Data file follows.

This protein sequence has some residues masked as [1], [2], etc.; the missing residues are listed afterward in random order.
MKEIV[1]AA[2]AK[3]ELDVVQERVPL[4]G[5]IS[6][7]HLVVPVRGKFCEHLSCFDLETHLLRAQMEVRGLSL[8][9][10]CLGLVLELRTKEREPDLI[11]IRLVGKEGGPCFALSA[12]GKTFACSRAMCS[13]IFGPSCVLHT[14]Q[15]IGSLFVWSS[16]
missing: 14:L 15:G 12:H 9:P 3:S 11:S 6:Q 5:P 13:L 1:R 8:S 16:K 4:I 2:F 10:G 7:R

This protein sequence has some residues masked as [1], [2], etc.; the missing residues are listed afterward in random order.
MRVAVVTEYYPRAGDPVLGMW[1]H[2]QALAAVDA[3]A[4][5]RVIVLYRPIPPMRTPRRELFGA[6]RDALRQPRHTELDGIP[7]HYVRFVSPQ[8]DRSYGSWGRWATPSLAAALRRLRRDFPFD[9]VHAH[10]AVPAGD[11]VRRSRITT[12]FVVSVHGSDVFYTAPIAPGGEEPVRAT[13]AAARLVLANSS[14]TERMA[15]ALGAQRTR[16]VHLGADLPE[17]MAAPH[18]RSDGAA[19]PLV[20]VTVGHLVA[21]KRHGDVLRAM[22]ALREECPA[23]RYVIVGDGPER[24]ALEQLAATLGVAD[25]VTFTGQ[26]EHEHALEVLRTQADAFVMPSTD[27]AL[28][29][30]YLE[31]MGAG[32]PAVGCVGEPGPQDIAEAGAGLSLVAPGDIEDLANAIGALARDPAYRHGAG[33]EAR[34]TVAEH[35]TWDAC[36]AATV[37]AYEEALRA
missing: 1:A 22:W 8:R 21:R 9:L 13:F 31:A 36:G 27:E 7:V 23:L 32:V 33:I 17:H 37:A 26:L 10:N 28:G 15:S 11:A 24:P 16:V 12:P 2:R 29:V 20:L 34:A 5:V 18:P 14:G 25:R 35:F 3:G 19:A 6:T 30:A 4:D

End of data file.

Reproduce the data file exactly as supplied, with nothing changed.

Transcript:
This protein sequence has some residues masked as [1], [2], etc.; the missing residues are listed afterward in random order.
MKEIV[1]AA[2]AK[3]ELDVVQERVPL[4]G[5]IS[6][7]HLVVPVRGKFCEHLSCFDLETHLLRAQMEVRGLSL[8][9][10]CLGLVLELRTKEREPDLI[11]IRLVGKEGGPCFALSA[12]GKTFACSRAMCS[13]IFGPSCVLHT[14]Q[15]IGSLFVWSS[16]
missing: 14:L 15:G 12:H 9:P 3:S 11:S 6:Q 5:P 13:L 1:R 8:S 16:K 4:I 2:F 10:G 7:R

This protein sequence has some residues masked as [1], [2], etc.; the missing residues are listed afterward in random order.
MRVAVVTEYYPRAGDPVLGMW[1]H[2]QALAAVDA[3]A[4][5]RVIVLYRPIPPMRTPRRELFGA[6]RDALRQPRHTELDGIP[7]HYVRFVSPQ[8]DRSYGSWGRWATPSLAAALRRLRRDFPFD[9]VHAH[10]AVPAGD[11]VRRSRITT[12]FVVSVHGSDVFYTAPIAPGGEEPVRAT[13]AAARLVLANSS[14]TERMA[15]ALGAQRTR[16]VHLGADLPE[17]MAAPH[18]RSDGAA[19]PLV[20]VTVGHLVA[21]KRHGDVLRAM[22]ALREECPA[23]RYVIVGDGPER[24]ALEQLAATLGVAD[25]VTFTGQ[26]EHEHALEVLRTQADAFVMPSTD[27]AL[28][29][30]YLE[31]MGAG[32]PAVGCVGEPGPQDIAEAGAGLSLVAPGDIEDLANAIGALARDPAYRHGAG[33]EAR[34]TVAEH[35]TWDAC[36]AATV[37]AYEEALRA
missing: 1:A 22:W 8:R 21:R 9:L 13:F 31:A 36:G 27:E 7:V 23:L 32:V 33:I 17:H 37:A 26:L 10:N 28:G 15:S 11:A 24:P 16:V 12:P 2:R 29:V 20:L 34:A 5:V 18:P 14:G 25:R 35:F 3:G 19:A 6:T 30:A 4:D